HEROIN SUBSTITUTION BY METHADONE - IMPLICATIONS FOR TRAFFIC SAFETY

In Germany, methadone is increasingly being used as a substitute for heroin when treating heroin addiction. This paper considers the effects of methadone treatment on driving performance. The present state of research on the effects of methadone is unfortunately unsatisfactory. The authors consider that the decisive factors are the structure and conditions of the methadone programme, and the behaviour of individual participants. Participants require regular psychological and social counselling, especially in the early stages of treatment; they should have easy access to professional help if there is threat of a relapse. Personal suitability is a relevant factor in predicting relapse probability. Consistent assessment criteria must be used to define a positive assessment of suitability to drive. The authors suggest that, when an individual is assessed positively, he should be issued with a driving licence subject to fulfilling certain strict conditions. The individual should be informed of the consequences of failing to satisfy those conditions. This procedure should encourage abstinence and address public safety requirements. For the covering abstract see IRRD 866577.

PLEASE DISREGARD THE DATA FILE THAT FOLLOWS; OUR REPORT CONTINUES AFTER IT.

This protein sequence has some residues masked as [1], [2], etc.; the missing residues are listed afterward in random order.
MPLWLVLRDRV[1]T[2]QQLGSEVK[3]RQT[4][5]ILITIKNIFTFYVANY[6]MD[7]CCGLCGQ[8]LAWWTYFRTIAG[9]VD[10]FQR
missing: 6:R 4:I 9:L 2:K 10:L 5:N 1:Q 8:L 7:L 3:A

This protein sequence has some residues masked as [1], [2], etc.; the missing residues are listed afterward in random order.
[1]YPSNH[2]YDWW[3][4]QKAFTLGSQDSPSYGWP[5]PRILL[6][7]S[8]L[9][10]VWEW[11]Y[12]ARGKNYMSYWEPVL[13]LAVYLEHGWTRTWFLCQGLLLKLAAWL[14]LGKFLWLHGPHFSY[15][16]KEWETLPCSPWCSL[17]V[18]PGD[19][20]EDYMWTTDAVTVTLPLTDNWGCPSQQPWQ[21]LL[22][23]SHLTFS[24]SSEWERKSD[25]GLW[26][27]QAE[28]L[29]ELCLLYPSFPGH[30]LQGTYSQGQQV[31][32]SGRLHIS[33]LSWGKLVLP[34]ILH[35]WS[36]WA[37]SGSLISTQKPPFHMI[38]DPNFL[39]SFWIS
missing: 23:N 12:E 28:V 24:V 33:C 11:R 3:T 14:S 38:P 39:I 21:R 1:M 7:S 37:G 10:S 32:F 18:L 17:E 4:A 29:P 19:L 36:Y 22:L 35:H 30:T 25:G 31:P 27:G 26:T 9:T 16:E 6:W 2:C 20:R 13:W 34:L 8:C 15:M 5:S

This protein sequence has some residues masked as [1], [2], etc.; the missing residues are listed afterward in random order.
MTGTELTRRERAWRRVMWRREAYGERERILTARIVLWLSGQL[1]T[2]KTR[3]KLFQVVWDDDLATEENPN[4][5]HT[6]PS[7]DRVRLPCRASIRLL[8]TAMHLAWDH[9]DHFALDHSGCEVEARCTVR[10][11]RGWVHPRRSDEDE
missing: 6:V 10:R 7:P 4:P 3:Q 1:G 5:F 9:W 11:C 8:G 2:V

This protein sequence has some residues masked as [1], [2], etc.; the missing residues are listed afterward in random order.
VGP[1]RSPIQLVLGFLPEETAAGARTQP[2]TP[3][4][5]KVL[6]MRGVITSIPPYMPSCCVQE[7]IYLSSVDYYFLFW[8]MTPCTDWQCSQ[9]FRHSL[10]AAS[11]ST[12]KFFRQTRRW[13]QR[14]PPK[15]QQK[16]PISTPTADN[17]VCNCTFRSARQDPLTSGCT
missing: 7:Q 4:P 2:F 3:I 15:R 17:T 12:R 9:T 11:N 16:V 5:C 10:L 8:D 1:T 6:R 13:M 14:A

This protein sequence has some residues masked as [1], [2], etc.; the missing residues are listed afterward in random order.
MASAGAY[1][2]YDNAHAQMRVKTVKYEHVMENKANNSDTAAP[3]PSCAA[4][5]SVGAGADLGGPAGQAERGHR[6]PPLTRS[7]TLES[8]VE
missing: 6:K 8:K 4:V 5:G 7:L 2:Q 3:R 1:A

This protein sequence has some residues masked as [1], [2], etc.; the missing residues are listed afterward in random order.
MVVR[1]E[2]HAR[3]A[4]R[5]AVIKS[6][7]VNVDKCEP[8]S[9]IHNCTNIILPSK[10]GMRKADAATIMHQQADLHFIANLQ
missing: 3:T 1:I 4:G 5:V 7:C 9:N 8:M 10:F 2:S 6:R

Language

  • English

Media Info

  • Features: References;
  • Pagination: p. 116-9
  • Monograph Title: ALCOHOL, DRUGS AND TRAFFIC SAFETY-T92. CONFERENCE PROCEEDINGS

Subject/Index Terms

Filing Info

  • Accession Number: 00669944
  • Record Type: Publication
  • Source Agency: Transport Research Laboratory
  • ISBN: 3824901315
  • Files: ITRD
  • Created Date: Dec 23 1994 12:00AM